You already know that page speed is important. It’s crucial for SEO reasons, but slow loading sites are frustrating. It can severely impact the user experience on your website.
You’ll need to meet the three-second threshold when testing your page speed; 83% of visitors expect a page loading speed of less than 3 seconds.
But if you have a slow website, your problems isn’t just falling short of consumer expectations. Some 53% of mobile site visitors will leave a page that takes longer than three seconds to load, according to Google.
18) 44% of visitors will develop a negative image of companies with a slow-loading websites
Earlier, we touched on how poor website design can impact the reputation of your company. But even if you’ve got the most beautifully-designed website, if it doesn’t load quick enough, your reputation is still at risk.
Almost half (44%) of website visitors admit they’ll develop a negative image of the company if the site crashes or the load time is poor.
19) 39% of people will stop engaging with a website if images take too long to load
Adobe’s research paper proves that visitor engagement is on the line if your website is too slow.
Some 39% will stop engaging with a site altogether if images don’t load, or take too long to load on their screen. That’s a huge chunk of people who could be missing out on your graphic design if you don’t improve your load times.
20) An increase in site speed from 8 to 2 seconds can boost your conversion rate by 74%
Boost your page speed and you’ll see more visitors sticking on your website. Not only that, but you could be in the chance with doubling (or tripling) revenue.
Research has shown that an increase in side speed from 8 to 2 seconds can boost conversion rates by as much as 74%.
What could you do with an extra 74% revenue?
21) Slow-loading websites cost retailers $2.6 billion in lost sales each year
You know that websites with poor loading times impact a business’ reputation, on-site engagement, and user experience. But the cost of a slow website is far greater than below-average Google Analytics reports.
Econsultancy recently found that slow-loading websites cost retailers $2.6 billion in lost sales each year.
If you don’t work in commodity ecommerce, and instead leverage your website to land high-end partnerships or deals, your slow website may hurt even more.
You’ll need to address that if you’re to scoop up those sales.
The cost of web design
As marketers, we know that poor website design can cost money.
But, with your finance department controlling budget wherever possible, you might feel like you’re in a lose-lose situation.
You can’t justify the cost of a new design, but you can’t secure that extra design budget without generating more sales.
Here are a handful of statistics about the cost of website design that could inspire a solution:
22) It can cost up to (and over) $100,000 for a professional website design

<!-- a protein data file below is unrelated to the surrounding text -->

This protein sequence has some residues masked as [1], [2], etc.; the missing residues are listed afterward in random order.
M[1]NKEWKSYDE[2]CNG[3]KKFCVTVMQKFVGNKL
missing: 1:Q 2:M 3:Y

Website design can be costly. It’s reported that professional web design agencies can charge anywhere between $3,000 and $100,000 for a website design… But that could be a small price to pay for the sales you’ll generate from an easy-to-use site:
23) 28% of small businesses spend less than $500 on a website
That statistic could come as a shock—especially when we’ve just shared that a professional agency can charge thousands of dollars for a design.
But it’s true: Over a quarter of small businesses have small budgets for their website’s design. They spend less than $500, with freelancers or DIY website builders usually taking that investment.
What’s also true: Your competition probably spent less than $500 on their website and they’re paying for it (whether they know it or not).
25) Weebly holds 18.73% of the website builder market share in the U.S.
Speaking of DIY website builders, there are a range of tools you can use to design your own website, such as:
The first, Weebly, is the biggest tool. They hold an 18% share of the website builder market, according to Statista. As you might guess, we do not recommend ever (ever) using Weebly for your business (or ever).
26) Routine website maintenance ranges from $35 to $5,000 per month
Once you’ve got a website up and running, your job doesn’t end. You’ll need to regularly update your website’s design with emerging trends and consumer preferences. That could cost anywhere from $35 to $5,000 per month.
These web design stats prove design is always changing
As you can see, website design is always changing and growing. Some of the elements that were popular years ago (such as image sliders) are going out of fashion—and it’s tough to predict what websites will look like towards.
Regardless of the “best practices” you follow, remember that a website isn’t “done” after your first design. People assign more credibility to sites that show they have been recently updated or reviewed.
Make a commitment to browsing web design statistics, and putting trends at the forefront of your mind. Use them when redesigning your website to prove that you’re on the ball.